Friday, April 12, 2013

A Leg Up, Part II: Riding Habits, Mounting, and Dismounting by Guest Blogger Shannon Donnelly

Please welcome back the delightful author and horsewoman, Shannon Donnelly, for more on how young ladies rode in the early nineteenth century. 

On a comfortable horse, riding side saddle soon begins to feel a bit like riding a padded rocking chair. It's far less tiring than riding astride, for the only effort is to sit straight and still. It is also amazingly comfortable to let the right leg rest on the horse's shoulder (the right foot actually rests a bit forward of the horse's left shoulder).

But to look elegant in a side saddle, you need a riding habit with a long skirt that makes it appear as if you “flow” into the horse.

Riding Habits

The riding habit had to be cut so that it draped down over the horse's side, coving ankle and boot. This drape required that a loop also be attached to the hem, so that, when dismounted, a lady could gather up the extra length of skirt.

The skirt has always been designed to facilitate both mounting and riding. It is either a full skirt, usually cut with a drape on the left; or a wrapped skirt is worn over pantaloons (which came into fashion around the early 1800's). Because of the cut, as you mount, the skirt falls into its natural position, covering the legs to the ankle. In the saddle, the skirt is forgotten. On the ground, a loop over the wrist keeps the draping skirt out of mud and dust.

A skirted riding habit is neither difficult to wear, nor are they heavy and cumbersome. The fabric is usually a heavy cotton or twill. A habit provides any woman with a long stride as much freedom as breeches (and more than a fashionable round dress of the era would offer). Having worn both, I should always prefer a habit and can well understand the country ladies who wore little else.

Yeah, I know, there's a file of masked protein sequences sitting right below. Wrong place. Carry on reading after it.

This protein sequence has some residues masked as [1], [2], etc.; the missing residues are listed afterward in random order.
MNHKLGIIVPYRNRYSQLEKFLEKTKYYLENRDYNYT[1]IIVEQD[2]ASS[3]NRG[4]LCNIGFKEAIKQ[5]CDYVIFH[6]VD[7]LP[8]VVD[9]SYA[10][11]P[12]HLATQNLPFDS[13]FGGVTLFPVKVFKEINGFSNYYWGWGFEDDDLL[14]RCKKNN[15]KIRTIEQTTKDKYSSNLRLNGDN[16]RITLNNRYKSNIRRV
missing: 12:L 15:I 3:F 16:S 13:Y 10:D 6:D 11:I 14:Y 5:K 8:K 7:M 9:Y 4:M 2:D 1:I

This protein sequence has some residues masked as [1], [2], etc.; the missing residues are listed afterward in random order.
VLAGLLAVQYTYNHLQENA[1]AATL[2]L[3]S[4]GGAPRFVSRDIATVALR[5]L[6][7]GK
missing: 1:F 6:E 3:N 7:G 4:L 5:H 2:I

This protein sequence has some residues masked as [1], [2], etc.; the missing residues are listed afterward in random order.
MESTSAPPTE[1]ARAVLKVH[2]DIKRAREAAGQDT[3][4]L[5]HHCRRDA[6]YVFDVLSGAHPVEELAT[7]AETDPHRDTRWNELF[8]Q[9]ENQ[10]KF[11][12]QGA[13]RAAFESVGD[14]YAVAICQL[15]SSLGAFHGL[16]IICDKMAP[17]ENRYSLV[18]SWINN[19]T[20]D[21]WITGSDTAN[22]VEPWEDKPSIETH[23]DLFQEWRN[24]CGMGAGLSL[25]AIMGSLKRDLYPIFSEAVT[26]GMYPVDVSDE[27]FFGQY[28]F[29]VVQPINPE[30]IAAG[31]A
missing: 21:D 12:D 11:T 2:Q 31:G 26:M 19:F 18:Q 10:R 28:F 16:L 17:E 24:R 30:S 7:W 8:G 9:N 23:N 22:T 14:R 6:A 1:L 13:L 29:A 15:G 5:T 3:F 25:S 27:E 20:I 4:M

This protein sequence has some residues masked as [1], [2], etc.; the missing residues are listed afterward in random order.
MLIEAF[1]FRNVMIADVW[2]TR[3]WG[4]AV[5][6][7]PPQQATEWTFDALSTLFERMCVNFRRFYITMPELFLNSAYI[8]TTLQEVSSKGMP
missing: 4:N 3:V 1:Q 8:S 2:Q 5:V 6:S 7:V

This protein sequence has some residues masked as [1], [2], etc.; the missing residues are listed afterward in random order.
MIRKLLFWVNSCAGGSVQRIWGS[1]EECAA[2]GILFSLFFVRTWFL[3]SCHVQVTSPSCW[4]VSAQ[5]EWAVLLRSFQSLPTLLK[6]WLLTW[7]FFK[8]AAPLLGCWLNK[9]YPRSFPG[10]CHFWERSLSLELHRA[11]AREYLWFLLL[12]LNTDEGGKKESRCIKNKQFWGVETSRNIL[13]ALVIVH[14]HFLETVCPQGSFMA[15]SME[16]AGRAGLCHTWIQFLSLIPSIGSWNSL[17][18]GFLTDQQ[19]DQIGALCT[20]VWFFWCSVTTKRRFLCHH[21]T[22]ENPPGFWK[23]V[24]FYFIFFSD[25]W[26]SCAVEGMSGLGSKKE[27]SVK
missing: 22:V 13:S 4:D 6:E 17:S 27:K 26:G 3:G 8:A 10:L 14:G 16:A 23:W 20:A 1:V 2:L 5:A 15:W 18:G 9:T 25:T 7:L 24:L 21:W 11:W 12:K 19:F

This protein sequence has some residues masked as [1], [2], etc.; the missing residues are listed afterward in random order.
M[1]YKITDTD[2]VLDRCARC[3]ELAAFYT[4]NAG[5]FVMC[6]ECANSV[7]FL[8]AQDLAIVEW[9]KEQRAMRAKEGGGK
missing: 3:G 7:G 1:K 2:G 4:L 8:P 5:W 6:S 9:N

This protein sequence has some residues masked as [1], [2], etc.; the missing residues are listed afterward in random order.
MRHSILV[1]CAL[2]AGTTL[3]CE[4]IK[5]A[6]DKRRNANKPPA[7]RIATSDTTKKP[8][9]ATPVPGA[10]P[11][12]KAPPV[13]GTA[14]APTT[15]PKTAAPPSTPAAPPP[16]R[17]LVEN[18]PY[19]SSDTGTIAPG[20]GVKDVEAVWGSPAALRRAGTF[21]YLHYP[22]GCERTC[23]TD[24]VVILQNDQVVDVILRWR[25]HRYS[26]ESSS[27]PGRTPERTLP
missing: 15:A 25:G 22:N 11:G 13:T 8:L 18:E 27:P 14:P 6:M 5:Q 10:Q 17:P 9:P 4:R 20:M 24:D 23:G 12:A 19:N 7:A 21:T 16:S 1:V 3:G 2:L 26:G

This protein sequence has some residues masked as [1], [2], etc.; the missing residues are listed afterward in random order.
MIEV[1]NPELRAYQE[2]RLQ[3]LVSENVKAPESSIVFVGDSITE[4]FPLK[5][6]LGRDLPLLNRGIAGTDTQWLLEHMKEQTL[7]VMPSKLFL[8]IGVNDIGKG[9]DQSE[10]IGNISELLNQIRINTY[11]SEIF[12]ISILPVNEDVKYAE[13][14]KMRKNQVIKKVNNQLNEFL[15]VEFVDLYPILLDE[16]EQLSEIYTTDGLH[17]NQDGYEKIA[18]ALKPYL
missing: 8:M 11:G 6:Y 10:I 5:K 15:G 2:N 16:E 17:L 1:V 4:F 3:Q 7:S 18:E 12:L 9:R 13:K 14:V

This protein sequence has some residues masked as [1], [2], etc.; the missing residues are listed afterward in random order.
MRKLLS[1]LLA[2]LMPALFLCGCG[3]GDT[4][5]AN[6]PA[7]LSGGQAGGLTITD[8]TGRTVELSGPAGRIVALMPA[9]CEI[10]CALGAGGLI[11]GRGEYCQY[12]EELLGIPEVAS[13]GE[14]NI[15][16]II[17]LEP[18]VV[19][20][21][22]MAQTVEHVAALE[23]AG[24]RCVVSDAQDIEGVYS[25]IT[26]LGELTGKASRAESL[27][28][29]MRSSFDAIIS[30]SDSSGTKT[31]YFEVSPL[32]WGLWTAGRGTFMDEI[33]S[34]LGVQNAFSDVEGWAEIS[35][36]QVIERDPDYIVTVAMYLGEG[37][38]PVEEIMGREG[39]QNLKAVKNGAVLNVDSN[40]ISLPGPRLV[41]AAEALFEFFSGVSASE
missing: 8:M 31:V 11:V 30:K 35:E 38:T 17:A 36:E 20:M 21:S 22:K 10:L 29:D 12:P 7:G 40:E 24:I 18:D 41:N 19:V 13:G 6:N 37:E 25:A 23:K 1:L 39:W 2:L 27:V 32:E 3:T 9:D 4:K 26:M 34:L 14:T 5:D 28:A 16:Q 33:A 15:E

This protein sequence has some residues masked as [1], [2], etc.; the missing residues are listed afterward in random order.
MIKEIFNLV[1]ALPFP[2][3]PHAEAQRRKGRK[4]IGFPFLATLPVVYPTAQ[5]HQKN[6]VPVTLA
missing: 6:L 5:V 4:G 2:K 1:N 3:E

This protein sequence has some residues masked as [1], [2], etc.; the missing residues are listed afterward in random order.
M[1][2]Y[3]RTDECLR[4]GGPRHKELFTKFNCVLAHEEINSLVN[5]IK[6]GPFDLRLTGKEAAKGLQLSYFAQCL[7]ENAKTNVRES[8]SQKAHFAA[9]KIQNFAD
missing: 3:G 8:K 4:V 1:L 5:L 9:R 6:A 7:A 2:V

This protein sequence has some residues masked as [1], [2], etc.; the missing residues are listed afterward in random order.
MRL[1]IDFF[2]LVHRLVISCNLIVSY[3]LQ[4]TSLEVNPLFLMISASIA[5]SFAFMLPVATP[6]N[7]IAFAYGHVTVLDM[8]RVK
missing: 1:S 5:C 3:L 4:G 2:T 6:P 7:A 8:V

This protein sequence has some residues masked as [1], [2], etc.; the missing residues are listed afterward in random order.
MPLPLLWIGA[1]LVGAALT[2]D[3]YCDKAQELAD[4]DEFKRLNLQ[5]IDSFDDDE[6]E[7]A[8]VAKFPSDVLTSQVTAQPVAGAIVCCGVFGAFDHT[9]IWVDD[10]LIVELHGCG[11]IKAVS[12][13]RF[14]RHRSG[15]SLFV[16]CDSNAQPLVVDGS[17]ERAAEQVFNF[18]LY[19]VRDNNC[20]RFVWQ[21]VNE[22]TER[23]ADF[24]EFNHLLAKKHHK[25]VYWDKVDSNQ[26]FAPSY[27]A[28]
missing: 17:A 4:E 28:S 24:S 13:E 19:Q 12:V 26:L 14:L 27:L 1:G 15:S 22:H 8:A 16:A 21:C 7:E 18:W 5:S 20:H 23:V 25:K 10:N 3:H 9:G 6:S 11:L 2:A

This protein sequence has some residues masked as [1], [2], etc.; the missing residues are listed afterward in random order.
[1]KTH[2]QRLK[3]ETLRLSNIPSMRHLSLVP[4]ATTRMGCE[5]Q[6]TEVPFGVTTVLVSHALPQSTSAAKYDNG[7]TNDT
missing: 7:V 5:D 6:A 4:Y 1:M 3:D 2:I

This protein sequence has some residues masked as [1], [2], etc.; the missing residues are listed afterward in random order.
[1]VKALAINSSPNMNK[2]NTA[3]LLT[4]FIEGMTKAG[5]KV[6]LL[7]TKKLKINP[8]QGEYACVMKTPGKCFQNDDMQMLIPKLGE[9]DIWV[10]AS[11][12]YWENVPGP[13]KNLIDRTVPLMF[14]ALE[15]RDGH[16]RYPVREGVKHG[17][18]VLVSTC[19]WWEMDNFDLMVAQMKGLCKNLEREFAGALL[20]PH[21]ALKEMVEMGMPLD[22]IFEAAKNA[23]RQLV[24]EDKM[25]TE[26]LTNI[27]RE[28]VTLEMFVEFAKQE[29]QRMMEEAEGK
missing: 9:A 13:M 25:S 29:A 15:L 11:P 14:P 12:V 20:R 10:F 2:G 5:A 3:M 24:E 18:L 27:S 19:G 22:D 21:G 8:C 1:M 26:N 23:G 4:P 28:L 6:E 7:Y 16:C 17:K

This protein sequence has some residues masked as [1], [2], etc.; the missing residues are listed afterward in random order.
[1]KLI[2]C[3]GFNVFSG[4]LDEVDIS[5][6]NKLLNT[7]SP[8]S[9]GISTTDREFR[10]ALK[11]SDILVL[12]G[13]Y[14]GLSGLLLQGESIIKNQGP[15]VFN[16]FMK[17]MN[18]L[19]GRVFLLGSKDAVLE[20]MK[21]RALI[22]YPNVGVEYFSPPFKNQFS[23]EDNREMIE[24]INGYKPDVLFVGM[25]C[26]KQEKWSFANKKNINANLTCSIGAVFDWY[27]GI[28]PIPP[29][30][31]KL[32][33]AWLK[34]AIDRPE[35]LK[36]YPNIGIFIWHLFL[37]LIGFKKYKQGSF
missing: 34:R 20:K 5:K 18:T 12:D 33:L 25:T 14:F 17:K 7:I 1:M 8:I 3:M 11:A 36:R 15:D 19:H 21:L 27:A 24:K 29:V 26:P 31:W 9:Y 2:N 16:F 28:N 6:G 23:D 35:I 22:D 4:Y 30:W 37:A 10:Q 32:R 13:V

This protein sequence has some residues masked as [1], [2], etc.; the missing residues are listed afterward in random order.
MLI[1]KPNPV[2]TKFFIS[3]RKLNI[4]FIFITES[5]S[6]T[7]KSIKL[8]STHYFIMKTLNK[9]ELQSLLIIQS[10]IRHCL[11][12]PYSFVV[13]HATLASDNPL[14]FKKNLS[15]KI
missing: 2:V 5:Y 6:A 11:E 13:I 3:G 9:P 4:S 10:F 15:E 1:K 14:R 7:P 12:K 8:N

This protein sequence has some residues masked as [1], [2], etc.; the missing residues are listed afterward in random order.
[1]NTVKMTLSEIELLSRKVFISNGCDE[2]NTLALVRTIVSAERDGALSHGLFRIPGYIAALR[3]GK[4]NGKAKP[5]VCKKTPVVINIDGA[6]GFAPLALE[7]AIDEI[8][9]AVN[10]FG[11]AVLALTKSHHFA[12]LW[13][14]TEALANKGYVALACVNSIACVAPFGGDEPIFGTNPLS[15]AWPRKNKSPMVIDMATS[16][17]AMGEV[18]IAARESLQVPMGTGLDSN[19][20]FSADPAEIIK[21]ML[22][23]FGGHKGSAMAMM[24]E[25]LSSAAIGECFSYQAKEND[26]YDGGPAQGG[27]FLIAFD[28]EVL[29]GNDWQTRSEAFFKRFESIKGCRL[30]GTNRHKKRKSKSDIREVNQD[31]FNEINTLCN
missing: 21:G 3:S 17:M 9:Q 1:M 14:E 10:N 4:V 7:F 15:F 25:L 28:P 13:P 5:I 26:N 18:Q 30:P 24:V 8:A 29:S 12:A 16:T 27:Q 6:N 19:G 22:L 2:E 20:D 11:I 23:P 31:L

A lady would also need a whip (to cue the horse on the right or “off” side since she would not have a leg on that side), gloves, hat, and possibly a spur (if she had a sluggish mount).

However, the important factor in riding side saddle is the horse: a comfortable stride and good manners are essential.

A Lady's Mount

The perfect side saddle horse is a smooth gaited horse with a light mouth (preferably not too tall). In other words, you want a comfortable ride.

While it is possible to rise to the trot (post) side saddle, some claim that this is the real cause of giving a side saddle horse a sore back as it requires too much weight to be put into the left stirrup.

Getting Up and Down Again

A rider traditionally mounts from the left. The rider stands at the horse's shoulder, facing the horse's hind quarters (or haunch). With the right hand, the rider turns the stirrup iron sideways. The left foot goes into the stirrup. The rider may grasp the cantle or back of the saddle with the right hand. He then pushes himself off the ground with the right foot, transferring his weight to the left foot in the stirrup and pushing himself into the saddle. Swinging the right leg over the horse's back, the rider lands lightly in the seat.

However, a lady's side saddle requires a slight alteration in the standard mounting and dismounting method.